“Alright, alright,” Sus huffed in her constantly-rushed-always-annoyed voice. “Mr. Cain, I know it’s you, so keep your ID to yourself.” With that questionable customer service, she rung up the purchase and the flustered little man (he was only standing at about five-feet-four-inches, Jared estimated) left in another infamous huff and complained, surely, about how much time of his had been wasted.
When he next refrained from something, it was making an irritated twitch of the eyebrow, Jared showing off to no one in particular what a model of self-control he was. He was sure his sister would’ve given Mr. Cain an earful by now. Yes, Beth was a fiery little one, and had no sense of speaking to adults politely.
“I swear I want to shoot myself when we have customers like that,” Sus muttered, and massaged the bridge of her nose.
Jared considered how he could reply.
Decided to stay silent. And became a little joyful inside. The young cashier knew soon Sus, whom acted as his boss (being a supervisor), would leave. This wouldn’t be any cause for happiness if Jared didn’t see that Snow White was on her way to his register.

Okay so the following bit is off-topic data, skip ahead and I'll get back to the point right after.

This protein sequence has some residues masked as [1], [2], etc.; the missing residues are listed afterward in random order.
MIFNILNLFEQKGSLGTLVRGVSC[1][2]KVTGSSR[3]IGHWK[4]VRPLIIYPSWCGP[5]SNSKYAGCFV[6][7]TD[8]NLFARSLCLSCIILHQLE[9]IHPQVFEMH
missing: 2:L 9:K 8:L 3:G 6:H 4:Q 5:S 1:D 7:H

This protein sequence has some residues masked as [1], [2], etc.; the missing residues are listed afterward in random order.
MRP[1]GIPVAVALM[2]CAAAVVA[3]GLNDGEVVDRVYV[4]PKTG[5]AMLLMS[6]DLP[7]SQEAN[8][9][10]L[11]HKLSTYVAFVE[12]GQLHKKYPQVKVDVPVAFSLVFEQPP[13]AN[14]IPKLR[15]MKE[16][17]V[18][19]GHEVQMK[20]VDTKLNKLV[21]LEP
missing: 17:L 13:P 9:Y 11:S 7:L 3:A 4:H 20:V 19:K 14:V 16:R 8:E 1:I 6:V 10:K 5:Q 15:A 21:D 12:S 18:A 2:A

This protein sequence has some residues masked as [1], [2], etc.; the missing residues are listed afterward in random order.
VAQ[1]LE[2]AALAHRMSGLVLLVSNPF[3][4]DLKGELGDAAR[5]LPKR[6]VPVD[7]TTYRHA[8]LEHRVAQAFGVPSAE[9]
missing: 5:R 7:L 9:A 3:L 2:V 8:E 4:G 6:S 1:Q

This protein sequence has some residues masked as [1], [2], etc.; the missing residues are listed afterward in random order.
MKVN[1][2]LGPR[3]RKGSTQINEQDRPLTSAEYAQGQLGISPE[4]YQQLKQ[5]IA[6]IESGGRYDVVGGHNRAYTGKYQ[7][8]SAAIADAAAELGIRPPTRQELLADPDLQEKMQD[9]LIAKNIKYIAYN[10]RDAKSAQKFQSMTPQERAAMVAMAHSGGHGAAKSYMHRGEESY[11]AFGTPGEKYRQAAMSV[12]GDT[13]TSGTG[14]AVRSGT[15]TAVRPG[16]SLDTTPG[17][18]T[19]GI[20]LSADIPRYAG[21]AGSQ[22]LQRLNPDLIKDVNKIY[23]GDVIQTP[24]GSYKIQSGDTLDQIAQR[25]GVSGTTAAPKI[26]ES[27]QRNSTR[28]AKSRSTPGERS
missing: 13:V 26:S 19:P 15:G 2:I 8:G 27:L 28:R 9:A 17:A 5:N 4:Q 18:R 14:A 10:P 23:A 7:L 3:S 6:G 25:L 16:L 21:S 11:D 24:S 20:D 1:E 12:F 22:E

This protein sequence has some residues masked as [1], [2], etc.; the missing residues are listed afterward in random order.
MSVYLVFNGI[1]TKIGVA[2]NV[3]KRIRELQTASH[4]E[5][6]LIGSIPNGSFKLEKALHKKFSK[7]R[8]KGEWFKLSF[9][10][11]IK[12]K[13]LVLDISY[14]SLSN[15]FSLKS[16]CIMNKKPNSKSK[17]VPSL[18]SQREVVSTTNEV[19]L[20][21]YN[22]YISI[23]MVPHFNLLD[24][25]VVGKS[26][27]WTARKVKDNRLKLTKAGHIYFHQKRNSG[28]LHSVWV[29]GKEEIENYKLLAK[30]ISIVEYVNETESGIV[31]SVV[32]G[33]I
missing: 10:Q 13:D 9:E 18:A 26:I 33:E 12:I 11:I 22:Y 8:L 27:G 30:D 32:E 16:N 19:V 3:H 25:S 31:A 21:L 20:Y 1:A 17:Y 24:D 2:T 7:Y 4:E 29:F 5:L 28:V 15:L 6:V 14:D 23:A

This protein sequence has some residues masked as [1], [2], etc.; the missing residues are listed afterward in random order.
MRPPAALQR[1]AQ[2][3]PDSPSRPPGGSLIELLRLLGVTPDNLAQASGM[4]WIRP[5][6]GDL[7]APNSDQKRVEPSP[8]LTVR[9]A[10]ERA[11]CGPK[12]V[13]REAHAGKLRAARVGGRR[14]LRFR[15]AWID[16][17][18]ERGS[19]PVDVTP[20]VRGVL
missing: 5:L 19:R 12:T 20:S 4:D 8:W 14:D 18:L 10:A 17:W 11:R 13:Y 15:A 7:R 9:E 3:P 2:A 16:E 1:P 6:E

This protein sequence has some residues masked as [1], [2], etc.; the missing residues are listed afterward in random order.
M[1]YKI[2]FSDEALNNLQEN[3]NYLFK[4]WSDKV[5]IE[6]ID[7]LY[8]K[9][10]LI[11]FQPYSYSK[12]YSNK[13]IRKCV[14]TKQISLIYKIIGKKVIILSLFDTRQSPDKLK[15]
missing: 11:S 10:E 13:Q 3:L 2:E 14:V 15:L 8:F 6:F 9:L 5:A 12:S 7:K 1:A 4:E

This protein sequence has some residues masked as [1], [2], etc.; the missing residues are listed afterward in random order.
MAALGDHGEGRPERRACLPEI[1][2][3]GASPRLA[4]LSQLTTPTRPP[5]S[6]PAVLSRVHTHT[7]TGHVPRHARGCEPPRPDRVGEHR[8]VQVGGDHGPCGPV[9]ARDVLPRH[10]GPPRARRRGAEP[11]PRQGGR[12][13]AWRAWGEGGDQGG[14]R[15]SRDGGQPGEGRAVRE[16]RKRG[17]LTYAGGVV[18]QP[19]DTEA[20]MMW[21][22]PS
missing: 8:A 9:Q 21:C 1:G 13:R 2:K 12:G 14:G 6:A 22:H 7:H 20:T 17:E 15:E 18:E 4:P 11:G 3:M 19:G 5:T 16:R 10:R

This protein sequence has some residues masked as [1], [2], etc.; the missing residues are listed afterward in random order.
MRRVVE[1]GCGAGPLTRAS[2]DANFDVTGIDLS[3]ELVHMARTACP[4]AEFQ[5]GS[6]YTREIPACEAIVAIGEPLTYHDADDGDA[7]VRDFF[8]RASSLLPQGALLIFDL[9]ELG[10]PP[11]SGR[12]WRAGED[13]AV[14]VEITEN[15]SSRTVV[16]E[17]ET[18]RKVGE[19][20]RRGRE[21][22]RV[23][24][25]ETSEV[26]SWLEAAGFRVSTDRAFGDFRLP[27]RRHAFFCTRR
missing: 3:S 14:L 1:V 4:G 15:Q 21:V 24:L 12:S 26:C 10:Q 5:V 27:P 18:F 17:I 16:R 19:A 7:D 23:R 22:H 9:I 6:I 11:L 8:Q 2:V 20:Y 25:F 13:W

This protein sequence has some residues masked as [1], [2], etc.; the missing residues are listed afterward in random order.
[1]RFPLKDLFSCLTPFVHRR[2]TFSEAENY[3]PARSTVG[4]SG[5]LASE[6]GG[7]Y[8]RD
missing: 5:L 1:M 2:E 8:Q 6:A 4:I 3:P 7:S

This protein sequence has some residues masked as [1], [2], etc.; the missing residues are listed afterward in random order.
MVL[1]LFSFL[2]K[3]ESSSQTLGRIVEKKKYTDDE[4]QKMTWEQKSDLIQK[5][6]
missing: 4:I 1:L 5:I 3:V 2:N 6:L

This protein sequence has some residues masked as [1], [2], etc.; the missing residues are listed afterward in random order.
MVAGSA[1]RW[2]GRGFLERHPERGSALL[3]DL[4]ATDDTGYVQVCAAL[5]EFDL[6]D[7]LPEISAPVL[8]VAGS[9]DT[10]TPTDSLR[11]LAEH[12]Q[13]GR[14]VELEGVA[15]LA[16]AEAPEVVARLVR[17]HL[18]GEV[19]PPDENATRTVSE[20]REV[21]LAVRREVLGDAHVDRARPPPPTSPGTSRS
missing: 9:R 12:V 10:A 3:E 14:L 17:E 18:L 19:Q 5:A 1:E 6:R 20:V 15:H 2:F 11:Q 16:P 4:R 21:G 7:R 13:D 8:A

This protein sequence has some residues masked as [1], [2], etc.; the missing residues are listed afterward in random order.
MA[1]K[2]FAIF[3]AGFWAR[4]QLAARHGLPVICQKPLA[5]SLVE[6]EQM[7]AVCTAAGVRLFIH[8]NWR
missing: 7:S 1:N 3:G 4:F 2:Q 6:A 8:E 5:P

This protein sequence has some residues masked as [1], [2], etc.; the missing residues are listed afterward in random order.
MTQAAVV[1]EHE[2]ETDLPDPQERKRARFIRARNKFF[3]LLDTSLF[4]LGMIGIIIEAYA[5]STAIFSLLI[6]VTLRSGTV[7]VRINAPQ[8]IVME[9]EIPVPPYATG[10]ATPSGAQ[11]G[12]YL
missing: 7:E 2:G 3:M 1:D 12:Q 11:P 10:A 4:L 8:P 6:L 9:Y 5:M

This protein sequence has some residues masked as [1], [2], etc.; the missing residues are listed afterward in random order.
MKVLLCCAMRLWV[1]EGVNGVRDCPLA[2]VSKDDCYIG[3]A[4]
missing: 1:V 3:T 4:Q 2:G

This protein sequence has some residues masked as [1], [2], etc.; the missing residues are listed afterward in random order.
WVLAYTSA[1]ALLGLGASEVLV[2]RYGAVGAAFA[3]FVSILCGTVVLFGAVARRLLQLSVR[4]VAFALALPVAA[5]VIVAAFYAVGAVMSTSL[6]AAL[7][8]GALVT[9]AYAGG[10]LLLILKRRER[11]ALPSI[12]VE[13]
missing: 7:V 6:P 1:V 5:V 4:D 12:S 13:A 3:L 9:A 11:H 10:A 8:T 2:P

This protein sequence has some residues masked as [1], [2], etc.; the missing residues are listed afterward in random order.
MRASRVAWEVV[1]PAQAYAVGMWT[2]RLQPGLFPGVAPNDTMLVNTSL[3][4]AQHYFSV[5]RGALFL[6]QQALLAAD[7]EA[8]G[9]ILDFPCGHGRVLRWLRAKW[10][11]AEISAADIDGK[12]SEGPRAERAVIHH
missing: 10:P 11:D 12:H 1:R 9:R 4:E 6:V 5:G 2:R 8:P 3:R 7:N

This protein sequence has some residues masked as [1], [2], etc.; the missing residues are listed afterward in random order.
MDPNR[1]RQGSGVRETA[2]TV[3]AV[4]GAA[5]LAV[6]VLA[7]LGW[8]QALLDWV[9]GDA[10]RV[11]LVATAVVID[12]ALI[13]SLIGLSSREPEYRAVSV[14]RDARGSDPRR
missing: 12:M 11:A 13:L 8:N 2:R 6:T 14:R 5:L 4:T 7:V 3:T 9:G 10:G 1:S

Sus, please step away now . . . Was running through his mind as he smiled brightly back at the shy smile of Snow White. She made her way with measured steps. She held snacks and a case of energy drinks (she bought Rockstar energy drinks only, as Jared would explain to you himself).
Casting hinting glances at Sus, Jared willed the woman to just walk away and let him enjoy his few moments with Snow White.
There was an ostentatious sort of ticking in the background, and Sus looked up.
“Oh, it’s almost twelve now,” Sus mumbled, looking straight at the too-loud, overtly prideful clock on the wall. “Shift’s almost up, Jared.” She pointed this out, and Snow White was mere steps away.
“Yeah,” Jared acknowledged. Another hinting glance, a silent wish she’d disappear and leave him alone with his favorite customer. Jared said, “I’ll just handle this last customer and then collect my things.”
There was a definite tink as the clock struck twelve in a mocking tone.
“Nah,” said Sus. “According to that,” she pointed at the smiling face of the clock. “Your shift’s over. I just wish Joey was as loyal to work as you are, Jared. So, you know what? I’ll handle this one. You go on home, kid, you’ve earned it.”